Upcoming Talk: April in NYC

“I am a forest, and a night of dark trees: but he who is not afraid of my darkness, will find banks full of roses under my cypresses.”

This event addresses a fundamental problem for contemporary theory: How can we think the darkness? On one side of this darkness is a regression and slippage back to gothic-romanticism, a state of mind, and thinking that FWJ Schelling alluded to when he said that: “History as a whole is a progressive, gradually self-disclosing revelation of the Absolute”. On the other side, is the scientific-realist perception of and about the darkness, as it overwhelms us, and encourages immersion in absolute [nothingness-strangeness-the alien]: i.e. it performs as the nature of the universe.

We begin from a consolidated position of darkness: >No hope, no future, no humanity, no way out, no limitations to thinking the darkness …

From this start-point spring 3 perspectives:
Dark Anthropocene = geology folding back into a singularity <
Afropessimism = contemporary methodology for destroying the world <
Non-standard animism = a politics of indivisible extra-terran non/humanity <

The three perspectives are material experiments in working with and in the darkness. The stakes of these experiments are multiple — they constitute finding something when one is blind. The risks are high, the rewards potentially immense. This is not theory by any other name than an encounter on a dark horizon …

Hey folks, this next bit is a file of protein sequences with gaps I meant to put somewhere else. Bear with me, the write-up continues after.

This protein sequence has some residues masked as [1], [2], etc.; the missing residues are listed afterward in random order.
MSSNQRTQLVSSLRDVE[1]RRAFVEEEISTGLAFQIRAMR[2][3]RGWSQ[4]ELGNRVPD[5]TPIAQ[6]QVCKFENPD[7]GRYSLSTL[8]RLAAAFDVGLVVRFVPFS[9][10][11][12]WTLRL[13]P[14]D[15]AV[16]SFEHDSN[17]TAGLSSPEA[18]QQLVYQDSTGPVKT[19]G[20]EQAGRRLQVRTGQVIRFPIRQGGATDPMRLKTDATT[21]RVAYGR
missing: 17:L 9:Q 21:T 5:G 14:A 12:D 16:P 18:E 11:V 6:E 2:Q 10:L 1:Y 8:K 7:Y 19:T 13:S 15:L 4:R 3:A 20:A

The Black Radical Tradition


To understand blackness, one can begin with the context set by The Black Radical Tradition. Scholars have argued that enslaved African peoples have transferred and edited “historical, cultural, and moral materials” as an ongoing shared resource (Interview). Cedric Robinson argues in Black Marxism for the self-conscious development of those materials into a political project that he calls “The Black Radical Tradition.” Familiar Marxists fill the ranks of the Tradition, namely WEB DuBois, CLR James, and (more recently) Angela Davis. Generalizing the problematic out from individual thinkers, we can think the Lukacsian spirit of the challenge posed by the project of The Black Radical Tradition: how can blackness overcome the self-aware fact of shared condition to become a self-aware political force? Or in the elegant Marxian terms: the transition from a class-in-itself to a class-for-itself (commonly derived from The Poverty of Philosophy). Continue reading “The Black Radical Tradition”